On our way back to Quantico, Charlie asked me who I had in mind to run the Sniper School? I blushingly offered my services, but Charlie, with a nasty grin, said “oh no you don’t Culver, you’ve got the Rifle Team, the Pistol Team, and the International Team and I ain’t gonna’ break anyone else in! I say again, “who are you going to appoint as the OIC of the Sniper School.” With only a moment’s hesitation I told him Jack Cuddy, and of course the obvious answer for an NCOIC was Carlos Hathcock.

    Charlie said, “but what makes you think Jack‘ll want the job?”

    “Want the job?” was my reply, “I hadn’t planned to give him any choice! He’ll love it! You aviators are all the same, you don’t offer ‘em a choice, you simply tell ‘em what’s going to happen!”

    “Culver, you’re insane,” was Charlie’s comment but he didn’t seem unhappy.

    When we walked back into the headquarters of Weapons Training Battalion, as luck would have it, Jack Cuddy was the first individual we ran into.

    “Jack, congratulations on your new assignment!”

    “New assignment?” Jack said, “what new assignment?”

    I told him that he was now the OIC of the newly formed Marine Corps Scout Sniper Instructor School! A big grin came across his face and I knew I had found my man. If I had started with a two foot high stack of OQRs (Officer’s Qualification Records) and pored over them for days I couldn’t have done better. The rest is, as they say, history!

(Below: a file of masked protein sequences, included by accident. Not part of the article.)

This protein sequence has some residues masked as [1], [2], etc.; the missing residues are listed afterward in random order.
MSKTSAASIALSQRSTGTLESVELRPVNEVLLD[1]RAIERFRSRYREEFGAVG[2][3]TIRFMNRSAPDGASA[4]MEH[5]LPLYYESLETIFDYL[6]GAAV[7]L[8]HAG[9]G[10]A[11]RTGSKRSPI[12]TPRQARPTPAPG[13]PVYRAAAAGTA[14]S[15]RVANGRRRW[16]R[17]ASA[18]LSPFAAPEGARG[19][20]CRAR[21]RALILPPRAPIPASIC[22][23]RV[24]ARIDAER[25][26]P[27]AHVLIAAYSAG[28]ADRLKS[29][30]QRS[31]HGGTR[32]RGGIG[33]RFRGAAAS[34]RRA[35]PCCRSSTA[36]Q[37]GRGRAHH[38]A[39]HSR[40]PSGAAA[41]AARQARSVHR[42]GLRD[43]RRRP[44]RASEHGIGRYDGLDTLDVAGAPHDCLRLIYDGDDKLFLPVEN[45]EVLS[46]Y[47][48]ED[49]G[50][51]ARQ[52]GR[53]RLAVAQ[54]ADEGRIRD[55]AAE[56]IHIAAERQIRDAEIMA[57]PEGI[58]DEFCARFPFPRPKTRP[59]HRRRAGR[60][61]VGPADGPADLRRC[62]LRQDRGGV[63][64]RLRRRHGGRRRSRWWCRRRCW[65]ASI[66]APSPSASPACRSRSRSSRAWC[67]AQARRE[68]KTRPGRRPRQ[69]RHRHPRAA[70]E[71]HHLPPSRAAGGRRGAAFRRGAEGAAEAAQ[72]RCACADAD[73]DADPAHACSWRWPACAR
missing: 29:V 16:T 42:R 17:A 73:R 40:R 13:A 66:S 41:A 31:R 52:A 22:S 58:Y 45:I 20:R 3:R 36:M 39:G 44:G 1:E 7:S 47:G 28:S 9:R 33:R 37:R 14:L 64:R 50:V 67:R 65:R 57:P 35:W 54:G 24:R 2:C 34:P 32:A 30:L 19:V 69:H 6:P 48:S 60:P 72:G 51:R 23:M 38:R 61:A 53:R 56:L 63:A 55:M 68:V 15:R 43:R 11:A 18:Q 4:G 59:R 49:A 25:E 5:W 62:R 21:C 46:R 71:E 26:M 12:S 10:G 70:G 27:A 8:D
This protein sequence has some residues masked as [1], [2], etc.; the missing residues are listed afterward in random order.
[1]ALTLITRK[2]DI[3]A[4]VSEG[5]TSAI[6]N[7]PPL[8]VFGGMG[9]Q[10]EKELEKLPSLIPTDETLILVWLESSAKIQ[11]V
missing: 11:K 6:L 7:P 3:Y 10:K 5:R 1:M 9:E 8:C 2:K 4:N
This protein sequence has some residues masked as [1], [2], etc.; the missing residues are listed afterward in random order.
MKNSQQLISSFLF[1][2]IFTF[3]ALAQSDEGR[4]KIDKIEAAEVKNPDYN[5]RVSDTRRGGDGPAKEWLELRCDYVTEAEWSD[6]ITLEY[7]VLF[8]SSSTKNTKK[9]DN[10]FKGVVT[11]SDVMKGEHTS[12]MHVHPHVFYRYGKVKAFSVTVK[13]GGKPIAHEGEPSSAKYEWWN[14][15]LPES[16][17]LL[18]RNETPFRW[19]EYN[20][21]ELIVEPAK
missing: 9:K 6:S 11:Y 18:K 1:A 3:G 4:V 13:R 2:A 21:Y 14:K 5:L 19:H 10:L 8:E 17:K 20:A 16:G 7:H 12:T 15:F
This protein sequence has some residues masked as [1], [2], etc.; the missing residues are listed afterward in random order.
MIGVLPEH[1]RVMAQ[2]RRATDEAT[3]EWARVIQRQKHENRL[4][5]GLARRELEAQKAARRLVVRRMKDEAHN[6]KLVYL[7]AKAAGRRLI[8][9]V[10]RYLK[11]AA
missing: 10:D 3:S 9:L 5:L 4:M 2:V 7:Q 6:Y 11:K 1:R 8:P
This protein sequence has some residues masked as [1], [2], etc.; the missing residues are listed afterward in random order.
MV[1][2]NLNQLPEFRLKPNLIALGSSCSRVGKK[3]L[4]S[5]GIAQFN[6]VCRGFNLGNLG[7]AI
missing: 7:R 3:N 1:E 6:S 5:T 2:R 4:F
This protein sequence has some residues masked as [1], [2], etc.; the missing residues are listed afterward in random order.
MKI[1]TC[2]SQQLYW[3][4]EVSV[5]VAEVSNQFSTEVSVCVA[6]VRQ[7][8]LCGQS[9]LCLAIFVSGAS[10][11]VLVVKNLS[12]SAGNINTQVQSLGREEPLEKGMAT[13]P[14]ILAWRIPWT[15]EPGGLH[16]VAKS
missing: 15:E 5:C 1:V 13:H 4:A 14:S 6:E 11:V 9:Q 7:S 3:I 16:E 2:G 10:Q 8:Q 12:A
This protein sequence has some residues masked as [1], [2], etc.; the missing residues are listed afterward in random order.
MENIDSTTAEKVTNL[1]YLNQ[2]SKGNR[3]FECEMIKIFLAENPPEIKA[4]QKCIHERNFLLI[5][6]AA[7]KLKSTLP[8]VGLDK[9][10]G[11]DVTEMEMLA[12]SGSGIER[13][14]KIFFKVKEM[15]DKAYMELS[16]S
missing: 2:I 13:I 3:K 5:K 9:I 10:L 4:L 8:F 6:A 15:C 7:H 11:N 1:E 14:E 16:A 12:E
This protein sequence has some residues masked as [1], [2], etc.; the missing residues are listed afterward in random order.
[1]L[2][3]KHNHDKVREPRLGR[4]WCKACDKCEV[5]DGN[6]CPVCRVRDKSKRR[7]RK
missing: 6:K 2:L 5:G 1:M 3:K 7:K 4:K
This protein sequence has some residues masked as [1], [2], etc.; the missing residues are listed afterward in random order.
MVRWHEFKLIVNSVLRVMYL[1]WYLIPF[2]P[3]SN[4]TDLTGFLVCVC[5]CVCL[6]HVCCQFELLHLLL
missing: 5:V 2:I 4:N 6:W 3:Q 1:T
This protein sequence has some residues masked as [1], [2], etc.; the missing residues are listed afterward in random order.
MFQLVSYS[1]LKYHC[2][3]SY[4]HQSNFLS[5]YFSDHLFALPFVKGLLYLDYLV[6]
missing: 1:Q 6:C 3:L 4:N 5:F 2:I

The formation of the new school was chaotic as you might imagine. We had no budget, no funds allocated for such training, we had to construct our own training aids, and scrounge our match ammunition (not too hard around a marksmanship training facility). We lumped our training expenses under the Rifle Team Training and competition. People who sweat the minute details and worry themselves to death about “what if’s,” die with ulcers and get little done.

    Prior to the arrival of the shooters from the Division Matches, we conducted a “mini-sniper school” for the 6th Marine Regiment deploying for a Med Cruise, and used the experience to work out glitches that might eventually be repeated in our first official school efforts. A number of the April graduates later returned to the official, “full-blown” school later that Summer.

    We had the students fire across the course with the summer rifle team in the morning and head for the bush or the books as appropriate following their marksmanship practice. We got additional help from Gunnery Sergeant Ron McAbee, one of our armorers but whose skills and inclinations were also attuned to the tactical execution of the use of the sniper rifle.

    In the meantime I discovered that a number of pair of laser range finder binoculars were being delivered to the Development Center, and I headed for mainside. The people at the Development Center informed me that we (the Sniper School) would not be getting any of the laser range finders, as they were earmarked for the mortar teams.

    “Mortar teams?” I exclaimed, “those guys can’t keep their rounds in the same grid square!”

    “Ah that Sniper School is a flash in the pan, we’re giving these to the operating troops!”

    My comments in reply were not for tender ears!

    I took Jack Cuddy’s Father’s WWII Scout Sniper Certificate from Camp Lejeune, signed by (then) Captain Walter Walsh, down to Leatherneck Magazine. Herb Richardson who worked there at the time, was a fine and helpful gentleman. I asked him if he could have the Leatherneck artists massage the old certificate into a modern version with appropriate wording replacing the Sniper’s helmet (WWII version) with a soft cover. Herb delivered a fine rendition, and I sent a copy to HQMC. By then Jim Land had retired, and my new certificate was returned with a thumbs down!